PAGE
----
Barriers to Successful Global Leadership

15796831-yellow-and-black-concrete-barriers-blocking-the-road-on-whiteRecently, I was doing some research on how global organizations operate effectively, and I came across an article by Kevan Hall of Global Integration.  He has identified 5 barriers to successful global leadership, and I found myself intrigued by the 5 areas he chose.

If you work internationally, you will understand this.  If you work for an organization that has international offices or partners, you need to understand these barriers.

The 5 areas defined are his.  I will add comments to his after each one:


When people can’t work face to face, it’s difficult.  Think about all of the non-verbal messages we send on a regular basis.  When people are spread out, you may only see them face-to-face once or twice a year, or longer.  It’s hard to build a relationship without the personal time. It’s hard to manage trust when you never spend time together.


This is easy to see and identify, but it causes misunderstandings and frustration when we don’t deal with it.  Become a student of culture.  No matter where you are, learn about the culture of the people you’re working with.  Be flexible with others culturally. Don’t rush to decisions. Be confident of your culture, and understand the strengths and weaknesses of your own.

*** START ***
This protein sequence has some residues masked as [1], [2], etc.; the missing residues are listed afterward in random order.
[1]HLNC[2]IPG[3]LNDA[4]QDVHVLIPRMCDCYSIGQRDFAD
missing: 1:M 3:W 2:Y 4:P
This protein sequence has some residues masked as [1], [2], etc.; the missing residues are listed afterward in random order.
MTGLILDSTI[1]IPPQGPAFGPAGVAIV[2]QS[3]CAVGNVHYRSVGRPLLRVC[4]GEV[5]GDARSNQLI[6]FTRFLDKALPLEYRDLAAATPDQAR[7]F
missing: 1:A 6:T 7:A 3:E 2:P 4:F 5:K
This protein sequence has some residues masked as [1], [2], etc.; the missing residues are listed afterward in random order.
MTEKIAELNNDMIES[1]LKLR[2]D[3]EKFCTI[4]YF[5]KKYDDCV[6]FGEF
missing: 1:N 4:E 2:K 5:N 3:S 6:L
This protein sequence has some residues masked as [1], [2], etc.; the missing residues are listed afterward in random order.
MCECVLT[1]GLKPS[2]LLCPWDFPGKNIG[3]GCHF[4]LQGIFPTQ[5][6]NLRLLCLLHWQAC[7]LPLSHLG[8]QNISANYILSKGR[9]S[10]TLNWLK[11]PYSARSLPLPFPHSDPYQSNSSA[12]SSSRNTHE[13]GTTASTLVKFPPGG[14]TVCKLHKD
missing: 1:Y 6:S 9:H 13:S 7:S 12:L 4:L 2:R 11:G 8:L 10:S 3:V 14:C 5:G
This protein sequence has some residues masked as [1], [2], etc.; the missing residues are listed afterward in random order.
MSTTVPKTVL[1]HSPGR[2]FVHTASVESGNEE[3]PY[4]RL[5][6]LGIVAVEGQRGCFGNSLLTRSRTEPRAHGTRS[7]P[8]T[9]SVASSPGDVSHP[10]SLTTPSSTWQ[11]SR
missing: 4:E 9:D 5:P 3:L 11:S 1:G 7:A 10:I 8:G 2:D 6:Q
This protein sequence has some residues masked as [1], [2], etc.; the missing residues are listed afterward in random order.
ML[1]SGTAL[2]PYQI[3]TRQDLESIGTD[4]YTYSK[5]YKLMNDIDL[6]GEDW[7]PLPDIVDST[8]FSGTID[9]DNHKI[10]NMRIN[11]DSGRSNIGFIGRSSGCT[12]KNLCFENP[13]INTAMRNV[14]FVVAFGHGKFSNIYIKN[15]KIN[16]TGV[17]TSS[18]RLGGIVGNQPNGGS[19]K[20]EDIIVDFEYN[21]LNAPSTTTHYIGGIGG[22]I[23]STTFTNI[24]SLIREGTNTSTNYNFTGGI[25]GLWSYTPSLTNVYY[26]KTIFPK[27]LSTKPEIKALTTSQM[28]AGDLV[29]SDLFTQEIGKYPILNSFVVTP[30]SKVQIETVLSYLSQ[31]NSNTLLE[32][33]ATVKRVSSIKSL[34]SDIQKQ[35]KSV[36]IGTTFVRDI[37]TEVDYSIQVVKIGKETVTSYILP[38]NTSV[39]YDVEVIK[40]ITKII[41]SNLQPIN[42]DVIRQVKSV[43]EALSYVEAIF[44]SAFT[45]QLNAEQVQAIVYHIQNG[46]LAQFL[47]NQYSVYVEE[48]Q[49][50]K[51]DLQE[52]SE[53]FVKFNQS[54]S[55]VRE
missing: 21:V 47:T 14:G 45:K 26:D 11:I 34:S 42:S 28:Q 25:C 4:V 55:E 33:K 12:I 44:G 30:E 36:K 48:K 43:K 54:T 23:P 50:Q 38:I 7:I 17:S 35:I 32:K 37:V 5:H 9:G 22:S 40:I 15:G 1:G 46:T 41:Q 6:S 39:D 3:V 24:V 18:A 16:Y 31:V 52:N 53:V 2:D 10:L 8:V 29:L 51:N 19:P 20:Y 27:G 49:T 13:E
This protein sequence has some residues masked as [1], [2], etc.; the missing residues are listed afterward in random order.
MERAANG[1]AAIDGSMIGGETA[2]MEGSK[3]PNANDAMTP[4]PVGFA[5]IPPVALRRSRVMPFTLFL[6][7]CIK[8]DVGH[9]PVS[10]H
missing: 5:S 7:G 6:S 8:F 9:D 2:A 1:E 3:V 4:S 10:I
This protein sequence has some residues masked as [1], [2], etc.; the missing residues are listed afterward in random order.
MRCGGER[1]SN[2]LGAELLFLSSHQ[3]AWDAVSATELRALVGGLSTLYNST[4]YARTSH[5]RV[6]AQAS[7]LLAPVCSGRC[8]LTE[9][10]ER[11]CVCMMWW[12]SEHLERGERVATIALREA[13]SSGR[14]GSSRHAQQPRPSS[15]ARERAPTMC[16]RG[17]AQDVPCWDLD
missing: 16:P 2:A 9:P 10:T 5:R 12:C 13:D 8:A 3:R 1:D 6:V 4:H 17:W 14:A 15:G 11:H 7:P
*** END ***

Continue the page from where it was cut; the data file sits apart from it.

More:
We talk about how small the world is getting because of technology, but we also don’t use technology to the best of our ability.  You need to master the technology that’s available to you.  Use it to nurture relationship.  The problem with technology is that often we can’t see or hear what’s really going on.  We can’t tell if people are disengaged, because they’re responding to e-mails or even attending a webinar. Invest in technology.  Find what works best for you and for the people you’re trying to communicate with.  This is important!


Our organization looks different from different views.  It’s difficult to manage people who you don’t interact with personally.  Our “norms” have changed.  We used to work our way up the ladder by working hard and staying close to our boss.  When there’s distance, that is difficult.  Leaders need to develop skills to manage virtually.  The organization needs to understand the challenges.


Time zones are fixed, so there’s nothing you can do to avoid it.  It’s frustrating when you need an answer to something, and the person you need to talk to is in bed!  This creates frustration and it delay’s the decision-making process.  It also provides some opportunity to have people work on issues for 24 hours a day, but this has to be managed.  The first step is in simply taking the time to learn when people are up and when they’re available.  Don’t assume that if you’re up, everyone else is ready!


These 5 things have been identified as BARRIERS.  A barrier is an obstacle that prevents fluid movement or access.  Barriers can be moved.  Take some time to think about these 5 Barriers and how they are affecting you.  What can you do to address these, communicate the issues, and successfully MOVE the barriers, leading to increased productivity and effectiveness?

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